Apple's iPad mini poised to get a big update: Split screen and more power

Software hints suggest this year's iPad mini refresh will be far more substantial than the iPad mini 3 was. Has Apple shifted to a two-year major update cycle on the small slate?

It looks like the iPad mini will get a worthy hardware update in 2015, unlike the prior model refresh which simply gained a Touch ID sensor. Resource files for the Safari browser in OS X El Capitan provide the clue, says 9to5 Mac, showing split screen views in the browser.

Credit: 9to5 Mac

That suggests the iPad mini 4 -- assuming Apple sticks with its current naming convention -- will gain a processor comparable to at least the iPad Air 2, and possibly more memory.

Apple has previously said the split screen function in iOS 9 will only be fully supported on the iPad Air 2 which runs on the A8X processor and is the only Apple tablet with 2 GB of memory. For comparison, the current iPad mini uses an Apple A7 chip and 1 GB of RAM.

Apple said to be preparing larger iPad for 2015: Could it drive vital enterprise growth?

A larger iPad may seem uninspiring to some, as the existing line-up of tablets begins to stagnate in sales figures. But there are three reasons why it might make sense.

Read More

Some were disappointed when the iPad mini 3 launched last year with just a single hardware change from the prior model. I think, however, it tells us something about Apple's lifecycle plans for its smaller tablet.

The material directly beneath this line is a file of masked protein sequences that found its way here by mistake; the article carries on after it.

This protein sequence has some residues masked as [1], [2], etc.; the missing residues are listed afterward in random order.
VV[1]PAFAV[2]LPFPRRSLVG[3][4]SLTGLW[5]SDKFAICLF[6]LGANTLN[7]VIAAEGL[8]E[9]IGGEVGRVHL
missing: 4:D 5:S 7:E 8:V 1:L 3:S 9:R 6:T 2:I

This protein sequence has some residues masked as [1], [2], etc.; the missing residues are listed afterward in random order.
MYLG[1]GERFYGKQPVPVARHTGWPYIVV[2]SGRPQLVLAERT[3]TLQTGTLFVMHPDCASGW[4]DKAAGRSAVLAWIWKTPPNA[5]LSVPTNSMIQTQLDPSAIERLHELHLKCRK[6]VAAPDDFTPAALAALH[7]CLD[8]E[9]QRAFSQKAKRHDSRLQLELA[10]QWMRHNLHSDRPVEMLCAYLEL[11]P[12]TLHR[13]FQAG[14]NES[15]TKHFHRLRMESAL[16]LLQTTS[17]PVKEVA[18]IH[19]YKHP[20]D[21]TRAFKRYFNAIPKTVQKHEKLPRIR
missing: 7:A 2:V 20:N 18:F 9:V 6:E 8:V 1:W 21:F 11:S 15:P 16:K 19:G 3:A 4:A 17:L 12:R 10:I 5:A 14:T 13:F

By now, Apple fully realizes that the tablet refresh cycle isn't as short as the one for smartphones. Some people actually do get a new phone every 12 to 18 months, especially now that carrier contracts in the U.S. are finally dying off. That's not the case with tablets though, which can easily work well for several years.

It presents a dilemma of sorts for the company: How does Apple "wow" tablet buyers each year as expected?

The answer may be in advancing the larger, more expensive iPad each year but only giving the smaller iPad mini a worthy upgrade every other year. That strategy can help limit R&D and production costs for the smaller slate, which would boost margins on it since most components would decrease in price over time.